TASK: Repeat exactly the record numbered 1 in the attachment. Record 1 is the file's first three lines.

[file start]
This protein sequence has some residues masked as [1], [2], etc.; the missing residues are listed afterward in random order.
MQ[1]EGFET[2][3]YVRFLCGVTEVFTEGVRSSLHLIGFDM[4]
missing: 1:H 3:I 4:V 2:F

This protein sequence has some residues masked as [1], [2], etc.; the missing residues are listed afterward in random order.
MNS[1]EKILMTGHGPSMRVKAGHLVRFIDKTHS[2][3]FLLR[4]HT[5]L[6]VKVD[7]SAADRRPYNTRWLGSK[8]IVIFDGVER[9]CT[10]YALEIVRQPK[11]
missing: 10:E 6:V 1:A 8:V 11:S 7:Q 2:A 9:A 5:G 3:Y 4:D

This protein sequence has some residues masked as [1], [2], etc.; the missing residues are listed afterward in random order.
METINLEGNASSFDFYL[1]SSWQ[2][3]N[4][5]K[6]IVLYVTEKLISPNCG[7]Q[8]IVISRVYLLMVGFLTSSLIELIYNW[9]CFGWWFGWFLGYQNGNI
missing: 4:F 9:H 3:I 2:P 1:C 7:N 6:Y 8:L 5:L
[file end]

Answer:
This protein sequence has some residues masked as [1], [2], etc.; the missing residues are listed afterward in random order.
MQ[1]EGFET[2][3]YVRFLCGVTEVFTEGVRSSLHLIGFDM[4]
missing: 1:H 3:I 4:V 2:F